top of page

Digitalisation, monitoring, audits - developing new business model ideas for machine manufacturers

The business of machine manufacturers usually concentrates on building a machine on order and delivering it to the customer after completion. This is followed by the installation of the machine and acceptance by the customer, who then operates the machine as he sees fit. All of this corresponds to the core business of a machine manufacturer and the usual actions of the customer. But why not think one step further right now and consider an ideally complementary new business model?

As a rule, after the acceptance of the machine by the customer, there is only loose contact between him and the manufacturer. Sure - the customer who now operates the machine can order spare parts from the manufacturer, for example. So-called "fitness checks", in which machine manufacturers carry out technical audits of the machine and give recommendations for necessary maintenance, are also possible. However, the reality is often different: In fact, customers are more inclined to use as few services as possible directly from the manufacturer. Original spare parts from the manufacturer are usually expensive and can be purchased more cheaply elsewhere.

Cheaper, faster and more flexible

It is also easy to organise the maintenance of the machine oneself - this can also be cheaper, but above all it can be done faster and more flexibly.

It can therefore be interesting for the machine manufacturer to develop new business models by means of condition monitoring and predictive maintenance that go beyond the mere sale of machines. This could also solve the problem of forgetting or rejection by the customer.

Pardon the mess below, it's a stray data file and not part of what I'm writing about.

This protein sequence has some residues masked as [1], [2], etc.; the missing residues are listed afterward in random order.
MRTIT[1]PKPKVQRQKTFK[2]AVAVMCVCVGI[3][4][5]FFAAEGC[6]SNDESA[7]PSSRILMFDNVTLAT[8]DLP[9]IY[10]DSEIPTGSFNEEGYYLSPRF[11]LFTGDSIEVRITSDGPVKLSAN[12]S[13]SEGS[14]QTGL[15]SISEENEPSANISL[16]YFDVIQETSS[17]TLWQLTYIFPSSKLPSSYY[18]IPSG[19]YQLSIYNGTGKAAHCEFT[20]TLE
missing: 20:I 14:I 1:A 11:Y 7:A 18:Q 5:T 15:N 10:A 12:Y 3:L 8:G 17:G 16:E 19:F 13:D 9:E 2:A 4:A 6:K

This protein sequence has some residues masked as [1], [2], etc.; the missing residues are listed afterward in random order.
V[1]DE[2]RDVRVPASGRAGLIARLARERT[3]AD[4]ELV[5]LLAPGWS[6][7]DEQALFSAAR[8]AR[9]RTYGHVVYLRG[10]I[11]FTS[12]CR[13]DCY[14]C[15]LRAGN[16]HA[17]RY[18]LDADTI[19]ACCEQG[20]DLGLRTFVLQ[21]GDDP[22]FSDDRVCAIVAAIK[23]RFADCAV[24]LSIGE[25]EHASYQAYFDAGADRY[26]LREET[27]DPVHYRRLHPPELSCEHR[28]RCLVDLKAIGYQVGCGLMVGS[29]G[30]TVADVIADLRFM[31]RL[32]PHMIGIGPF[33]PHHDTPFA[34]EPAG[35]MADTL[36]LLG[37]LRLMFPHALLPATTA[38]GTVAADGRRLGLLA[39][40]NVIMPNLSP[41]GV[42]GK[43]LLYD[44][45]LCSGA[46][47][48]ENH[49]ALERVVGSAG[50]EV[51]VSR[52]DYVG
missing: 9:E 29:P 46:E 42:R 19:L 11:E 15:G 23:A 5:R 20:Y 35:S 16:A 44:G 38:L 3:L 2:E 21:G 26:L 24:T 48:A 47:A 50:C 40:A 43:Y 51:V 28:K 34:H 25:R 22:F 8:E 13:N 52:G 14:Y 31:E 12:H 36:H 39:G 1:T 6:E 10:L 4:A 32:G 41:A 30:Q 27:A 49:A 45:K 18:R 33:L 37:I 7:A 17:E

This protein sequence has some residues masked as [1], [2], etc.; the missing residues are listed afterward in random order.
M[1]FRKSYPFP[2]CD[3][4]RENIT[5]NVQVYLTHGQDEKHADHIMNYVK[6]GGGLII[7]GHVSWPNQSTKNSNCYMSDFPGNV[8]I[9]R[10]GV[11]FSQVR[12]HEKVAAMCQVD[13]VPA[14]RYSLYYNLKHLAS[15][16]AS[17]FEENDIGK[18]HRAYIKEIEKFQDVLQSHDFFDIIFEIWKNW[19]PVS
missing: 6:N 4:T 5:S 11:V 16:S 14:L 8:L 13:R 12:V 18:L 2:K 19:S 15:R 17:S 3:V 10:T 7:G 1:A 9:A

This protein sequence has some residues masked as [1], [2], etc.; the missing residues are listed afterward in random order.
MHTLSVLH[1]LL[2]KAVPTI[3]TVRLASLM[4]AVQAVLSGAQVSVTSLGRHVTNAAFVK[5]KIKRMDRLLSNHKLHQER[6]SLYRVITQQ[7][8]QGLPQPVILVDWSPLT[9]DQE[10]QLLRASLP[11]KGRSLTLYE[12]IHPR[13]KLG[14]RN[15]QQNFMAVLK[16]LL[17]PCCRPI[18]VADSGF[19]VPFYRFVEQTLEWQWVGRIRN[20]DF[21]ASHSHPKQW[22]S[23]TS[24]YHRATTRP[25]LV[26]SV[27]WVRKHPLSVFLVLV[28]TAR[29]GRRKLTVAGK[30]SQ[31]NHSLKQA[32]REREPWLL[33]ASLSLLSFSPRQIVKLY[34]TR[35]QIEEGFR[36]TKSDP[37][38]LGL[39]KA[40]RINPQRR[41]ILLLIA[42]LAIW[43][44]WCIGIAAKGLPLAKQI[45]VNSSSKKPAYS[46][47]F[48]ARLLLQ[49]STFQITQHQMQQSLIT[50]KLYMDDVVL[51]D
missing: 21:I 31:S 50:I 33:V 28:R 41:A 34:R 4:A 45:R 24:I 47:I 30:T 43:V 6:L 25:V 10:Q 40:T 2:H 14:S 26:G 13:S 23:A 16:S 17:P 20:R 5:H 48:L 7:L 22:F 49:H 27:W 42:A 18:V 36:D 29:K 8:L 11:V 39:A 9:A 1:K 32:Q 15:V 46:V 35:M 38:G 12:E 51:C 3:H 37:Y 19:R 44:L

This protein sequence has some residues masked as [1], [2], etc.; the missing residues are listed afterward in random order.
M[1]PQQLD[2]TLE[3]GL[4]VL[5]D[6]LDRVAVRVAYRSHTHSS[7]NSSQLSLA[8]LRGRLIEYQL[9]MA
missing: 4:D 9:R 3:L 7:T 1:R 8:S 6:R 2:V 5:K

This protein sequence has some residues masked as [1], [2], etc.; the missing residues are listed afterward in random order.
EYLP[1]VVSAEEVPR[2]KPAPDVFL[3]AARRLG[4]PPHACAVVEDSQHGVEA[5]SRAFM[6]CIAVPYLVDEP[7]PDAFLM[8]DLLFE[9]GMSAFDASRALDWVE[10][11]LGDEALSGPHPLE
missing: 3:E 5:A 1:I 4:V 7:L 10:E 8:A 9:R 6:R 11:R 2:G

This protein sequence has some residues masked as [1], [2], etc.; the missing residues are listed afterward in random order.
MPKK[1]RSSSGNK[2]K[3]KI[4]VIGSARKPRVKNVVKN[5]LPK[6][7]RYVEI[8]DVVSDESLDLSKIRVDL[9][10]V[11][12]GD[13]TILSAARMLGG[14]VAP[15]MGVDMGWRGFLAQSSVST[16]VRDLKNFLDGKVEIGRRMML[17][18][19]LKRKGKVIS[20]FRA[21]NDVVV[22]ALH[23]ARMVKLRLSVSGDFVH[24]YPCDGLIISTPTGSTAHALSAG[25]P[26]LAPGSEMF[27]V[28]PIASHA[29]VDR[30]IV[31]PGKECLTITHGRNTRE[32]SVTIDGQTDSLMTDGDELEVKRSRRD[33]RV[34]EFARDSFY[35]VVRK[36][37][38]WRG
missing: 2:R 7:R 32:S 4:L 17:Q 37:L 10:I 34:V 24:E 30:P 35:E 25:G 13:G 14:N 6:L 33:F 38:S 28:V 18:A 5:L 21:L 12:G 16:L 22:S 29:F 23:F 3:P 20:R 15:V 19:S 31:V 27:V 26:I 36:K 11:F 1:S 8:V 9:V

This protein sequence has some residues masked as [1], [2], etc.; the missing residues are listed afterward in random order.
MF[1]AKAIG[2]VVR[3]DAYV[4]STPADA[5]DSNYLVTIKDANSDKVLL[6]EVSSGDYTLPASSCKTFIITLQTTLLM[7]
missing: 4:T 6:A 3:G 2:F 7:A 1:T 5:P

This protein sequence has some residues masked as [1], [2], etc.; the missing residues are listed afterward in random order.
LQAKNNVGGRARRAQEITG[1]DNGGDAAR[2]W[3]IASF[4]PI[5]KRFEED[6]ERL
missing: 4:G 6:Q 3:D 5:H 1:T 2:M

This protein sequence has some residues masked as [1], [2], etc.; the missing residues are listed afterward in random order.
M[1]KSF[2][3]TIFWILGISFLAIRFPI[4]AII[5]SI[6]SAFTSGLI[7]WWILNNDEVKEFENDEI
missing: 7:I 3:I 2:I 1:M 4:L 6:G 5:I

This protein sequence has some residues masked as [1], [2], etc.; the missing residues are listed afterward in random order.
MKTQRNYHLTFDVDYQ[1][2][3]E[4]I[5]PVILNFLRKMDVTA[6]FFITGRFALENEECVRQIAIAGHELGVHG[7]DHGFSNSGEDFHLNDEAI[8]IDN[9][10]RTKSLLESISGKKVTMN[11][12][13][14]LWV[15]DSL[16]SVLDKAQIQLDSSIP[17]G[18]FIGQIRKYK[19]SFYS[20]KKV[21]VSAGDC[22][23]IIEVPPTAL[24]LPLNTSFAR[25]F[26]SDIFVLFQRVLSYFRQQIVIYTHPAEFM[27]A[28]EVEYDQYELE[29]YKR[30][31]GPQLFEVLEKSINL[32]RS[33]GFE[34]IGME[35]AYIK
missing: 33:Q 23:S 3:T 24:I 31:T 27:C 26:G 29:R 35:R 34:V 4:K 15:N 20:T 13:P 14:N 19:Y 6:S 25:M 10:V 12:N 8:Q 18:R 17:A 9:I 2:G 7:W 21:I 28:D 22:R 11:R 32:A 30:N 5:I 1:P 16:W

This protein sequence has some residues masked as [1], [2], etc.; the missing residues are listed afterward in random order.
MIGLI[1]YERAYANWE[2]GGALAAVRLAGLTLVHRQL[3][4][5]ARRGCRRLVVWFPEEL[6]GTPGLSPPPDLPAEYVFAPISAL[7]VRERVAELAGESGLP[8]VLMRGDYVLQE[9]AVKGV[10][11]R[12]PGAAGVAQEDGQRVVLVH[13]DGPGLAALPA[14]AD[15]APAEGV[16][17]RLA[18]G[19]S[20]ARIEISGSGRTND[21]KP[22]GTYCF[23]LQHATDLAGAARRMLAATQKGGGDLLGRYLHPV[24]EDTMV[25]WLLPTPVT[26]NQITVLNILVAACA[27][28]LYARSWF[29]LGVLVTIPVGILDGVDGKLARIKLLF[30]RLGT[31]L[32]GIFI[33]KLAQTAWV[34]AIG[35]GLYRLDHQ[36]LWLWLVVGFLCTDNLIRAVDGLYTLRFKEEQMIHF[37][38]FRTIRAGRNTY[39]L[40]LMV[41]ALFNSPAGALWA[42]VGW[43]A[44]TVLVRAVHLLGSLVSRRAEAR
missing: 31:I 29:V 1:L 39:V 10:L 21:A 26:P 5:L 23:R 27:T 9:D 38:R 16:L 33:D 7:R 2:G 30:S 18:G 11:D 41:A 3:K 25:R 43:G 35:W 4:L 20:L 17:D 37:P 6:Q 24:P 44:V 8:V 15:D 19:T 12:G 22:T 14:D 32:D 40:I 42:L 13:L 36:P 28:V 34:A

An interesting, obvious idea could be to offer customers, for example, to actively report maintenance needs detected in good time on the basis of condition monitoring and predictive maintenance. On the basis of the remaining service life of roller bearings calculated in this way, for example, their replacement could be recommended at the right time - not too early and of course not too late - including the corresponding delivery of the spare part. Since machine manufacturers also have a large amount of anonymised data due to the numerous machines on the market, valuable tips can be provided to the customer on this basis to optimise his machine performance in terms of quality and output, for example. However, digitalisation also enables the machine manufacturer to share his expertise and knowledge about the maintenance and repair of a machine more easily. For example, customers could be given access to a database in which common problems and their solutions can be retrieved at any time by keyword search.

Many ideas of different forms are conceivable. However, it is undeniable that it is worth thinking about, is not it?

Author: DI. Mag. Markus Loinig





bottom of page